The article, reported by Antony Bruno, formerly assistant vice president of wireless Internet development at the CTIA Wireless Internet Caucus, and now editor for digital/mobile at Billboard, says music is considered the killer app for podcasts.
Antony writes, however, "To date, the major labels have been reticent to license full-track songs to the podcasting community because podcasts are downloaded files free of digital rights management protection."
"But the music in these podcasts is limited to what is recorded in the studio or from independent acts. Getting full-track studio cuts of major-label content is next to impossible," the article says.
Billboard quotes Jennifer Ferro, assistant general manager of KCRW, as saying, "The major labels aren’t interested in digital distribution or promotion through podcasting. I think they’re waiting for it to go away."
The potential for advertising over podcasts is huge, according to the article. "A recent eMarketer report predicted that podcast advertising spending will increase from an estimated $80 million this year to $300 million by 2010.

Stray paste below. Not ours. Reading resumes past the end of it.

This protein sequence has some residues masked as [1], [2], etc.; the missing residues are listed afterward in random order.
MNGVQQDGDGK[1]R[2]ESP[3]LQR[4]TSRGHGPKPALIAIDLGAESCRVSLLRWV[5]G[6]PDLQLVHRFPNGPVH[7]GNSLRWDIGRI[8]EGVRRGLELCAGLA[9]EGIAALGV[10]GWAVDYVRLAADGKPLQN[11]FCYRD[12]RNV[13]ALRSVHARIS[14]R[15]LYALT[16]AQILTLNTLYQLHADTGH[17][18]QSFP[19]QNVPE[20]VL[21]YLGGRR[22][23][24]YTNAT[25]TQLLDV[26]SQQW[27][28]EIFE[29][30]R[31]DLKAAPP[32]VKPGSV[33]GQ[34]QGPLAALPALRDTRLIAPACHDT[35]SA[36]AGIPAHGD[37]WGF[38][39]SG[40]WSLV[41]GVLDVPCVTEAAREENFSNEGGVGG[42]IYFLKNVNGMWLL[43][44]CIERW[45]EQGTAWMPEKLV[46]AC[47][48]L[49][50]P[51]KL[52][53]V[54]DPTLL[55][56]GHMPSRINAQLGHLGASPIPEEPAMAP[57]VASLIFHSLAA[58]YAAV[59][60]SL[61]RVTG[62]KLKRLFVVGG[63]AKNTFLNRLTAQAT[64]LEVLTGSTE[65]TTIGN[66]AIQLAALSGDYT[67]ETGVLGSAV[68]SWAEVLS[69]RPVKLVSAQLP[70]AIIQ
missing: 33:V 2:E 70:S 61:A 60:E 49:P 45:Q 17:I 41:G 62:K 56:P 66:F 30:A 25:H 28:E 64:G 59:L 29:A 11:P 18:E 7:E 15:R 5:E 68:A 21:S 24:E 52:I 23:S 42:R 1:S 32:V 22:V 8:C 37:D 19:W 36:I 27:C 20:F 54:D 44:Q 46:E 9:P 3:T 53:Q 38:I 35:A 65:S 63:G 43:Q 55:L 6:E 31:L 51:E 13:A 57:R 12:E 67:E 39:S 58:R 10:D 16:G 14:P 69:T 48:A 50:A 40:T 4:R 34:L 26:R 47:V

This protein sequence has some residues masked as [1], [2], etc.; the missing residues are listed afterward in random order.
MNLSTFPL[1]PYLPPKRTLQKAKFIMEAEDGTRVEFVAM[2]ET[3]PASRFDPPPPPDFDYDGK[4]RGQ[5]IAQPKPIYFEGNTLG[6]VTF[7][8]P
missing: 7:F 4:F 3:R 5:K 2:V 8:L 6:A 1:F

"Venture capitalists at Sequoia Capital — which participated in the $8.85 million funding of podcasting pioneer PodShow — say the market could grow to as much as $2 billion in the next five years."
Advertising revenues are based upon a large number of listeners. Bridge Research estimates that nine million people listen to podcasts today. By 2010 that number could increase to 12 million listeners in the United States.
The reason I started "Reiter's Wireless Podcast Report" is because I believe podcasting to (and from) wireless devices -- whether it's music or talk -- can generate revenues for the wireless industry. Revenues can include advertising or subscriptions.
If you've been reading this weblog you know the wireless industry doesn't see podcasting as a big deal -- certainly not compared to wireless music, games and imaging.
Consider the possibilities
But with more than half the population of the U.S. carrying cellular phones and almost two billion cellular phones worldwide, you can't help but ponder the possibilities for wireless podcasting.